Local matches are the first step in the USPSA shooting experience. New competitors arrive knowing only what they may have seen online or what a friend has told them. They bring whatever firearm they might have and enter the match with some trepidation, hoping to learn as they go. Wonderful! But what about the match staff? How do they prepare or deal with these new competitors?
In my experience, there are different methods used around the country. It ranges from “nothing in particular” to formal new competitor classes. The specific methods used are dependent on the nature of the matches (are the stages built on match day or in advance), the administrative make-up of the match staff (is it a one-person show or is it a managed group effort), and the facilities available at the venue (clubhouse, multiple bays, etc.).
From a USPSA/NROI point of view, it is difficult to propose a single solution or recommendation due to the wide variety of local conditions listed above, but I can offer suggestions for best practices. Let’s first consider a range of approaches, from minimalist to highly organized.
- No orientation at all. Although rare, there may be clubs who do nothing at all with new competitors. I suggest this approach is questionable from any perspective and does not particularly display a welcoming atmosphere for the new competitor.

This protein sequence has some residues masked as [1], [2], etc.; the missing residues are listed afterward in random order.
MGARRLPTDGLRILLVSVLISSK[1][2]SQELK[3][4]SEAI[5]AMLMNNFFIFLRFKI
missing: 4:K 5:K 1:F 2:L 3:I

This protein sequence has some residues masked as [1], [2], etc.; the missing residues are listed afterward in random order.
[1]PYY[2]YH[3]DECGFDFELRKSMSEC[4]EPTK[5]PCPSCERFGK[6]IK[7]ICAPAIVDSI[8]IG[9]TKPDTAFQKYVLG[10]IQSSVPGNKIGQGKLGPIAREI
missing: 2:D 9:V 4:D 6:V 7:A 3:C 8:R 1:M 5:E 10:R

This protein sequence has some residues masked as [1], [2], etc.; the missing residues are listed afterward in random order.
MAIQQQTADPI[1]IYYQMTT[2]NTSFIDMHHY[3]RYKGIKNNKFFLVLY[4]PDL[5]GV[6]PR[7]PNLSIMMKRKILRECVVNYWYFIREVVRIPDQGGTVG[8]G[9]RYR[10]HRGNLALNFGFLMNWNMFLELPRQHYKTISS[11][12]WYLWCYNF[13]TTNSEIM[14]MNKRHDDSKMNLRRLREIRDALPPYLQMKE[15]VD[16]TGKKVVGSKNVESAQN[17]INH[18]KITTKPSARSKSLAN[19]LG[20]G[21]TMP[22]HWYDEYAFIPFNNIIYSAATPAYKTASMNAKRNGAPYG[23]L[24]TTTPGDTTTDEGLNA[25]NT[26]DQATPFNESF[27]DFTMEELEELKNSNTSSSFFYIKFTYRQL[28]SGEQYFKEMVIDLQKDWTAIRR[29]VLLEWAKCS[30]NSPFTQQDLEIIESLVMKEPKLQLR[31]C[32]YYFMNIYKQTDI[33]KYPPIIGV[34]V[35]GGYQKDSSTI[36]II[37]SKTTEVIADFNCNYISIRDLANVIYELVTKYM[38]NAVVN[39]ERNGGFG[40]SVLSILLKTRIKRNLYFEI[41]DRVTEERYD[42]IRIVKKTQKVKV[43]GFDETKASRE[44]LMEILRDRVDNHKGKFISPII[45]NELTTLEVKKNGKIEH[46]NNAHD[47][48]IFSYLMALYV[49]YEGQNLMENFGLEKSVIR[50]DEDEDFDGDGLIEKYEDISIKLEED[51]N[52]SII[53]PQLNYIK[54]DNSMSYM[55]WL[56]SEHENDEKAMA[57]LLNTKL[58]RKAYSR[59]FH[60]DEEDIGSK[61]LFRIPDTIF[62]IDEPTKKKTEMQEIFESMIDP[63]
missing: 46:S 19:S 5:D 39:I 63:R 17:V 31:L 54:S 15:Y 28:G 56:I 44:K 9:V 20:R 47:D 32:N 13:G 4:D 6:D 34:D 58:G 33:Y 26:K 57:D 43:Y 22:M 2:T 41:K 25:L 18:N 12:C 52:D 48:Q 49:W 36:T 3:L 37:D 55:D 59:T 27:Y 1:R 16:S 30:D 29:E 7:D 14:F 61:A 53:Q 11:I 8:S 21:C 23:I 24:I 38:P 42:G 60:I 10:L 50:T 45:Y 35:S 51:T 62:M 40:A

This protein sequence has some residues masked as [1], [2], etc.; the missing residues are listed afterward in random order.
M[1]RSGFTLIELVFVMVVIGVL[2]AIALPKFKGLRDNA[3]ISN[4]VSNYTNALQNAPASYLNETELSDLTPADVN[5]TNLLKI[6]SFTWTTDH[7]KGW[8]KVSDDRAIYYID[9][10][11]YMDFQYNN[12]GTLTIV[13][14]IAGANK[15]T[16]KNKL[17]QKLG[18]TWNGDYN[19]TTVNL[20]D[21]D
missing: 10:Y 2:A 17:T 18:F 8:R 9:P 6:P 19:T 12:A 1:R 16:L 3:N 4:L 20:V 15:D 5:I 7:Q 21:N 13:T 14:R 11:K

- Minimal introduction. This approach would squad the newbie with an experienced competitor who will provide assistance during the match. It is beneficial to inquire about the new competitor’s shooting experience, the type of firearm and holster he/she intends to use (in the correct division), and the level of hands-on experience and knowledge of that firearm.
- Basic orientation. Your PractiScore match registration page can be set up to include a drop down mandatory check box to identify as a new competitor before match day, with instructions to arrive early for a briefing. The MD or RM perform or assign an experienced Range Official to conduct a basic introduction, which would explain the safety rules and associated penalties, demonstrate the range commands (hopefully the correct ones), review the competitor’s firearm and equipment, and give a brief explanation of stage conduct and etiquette.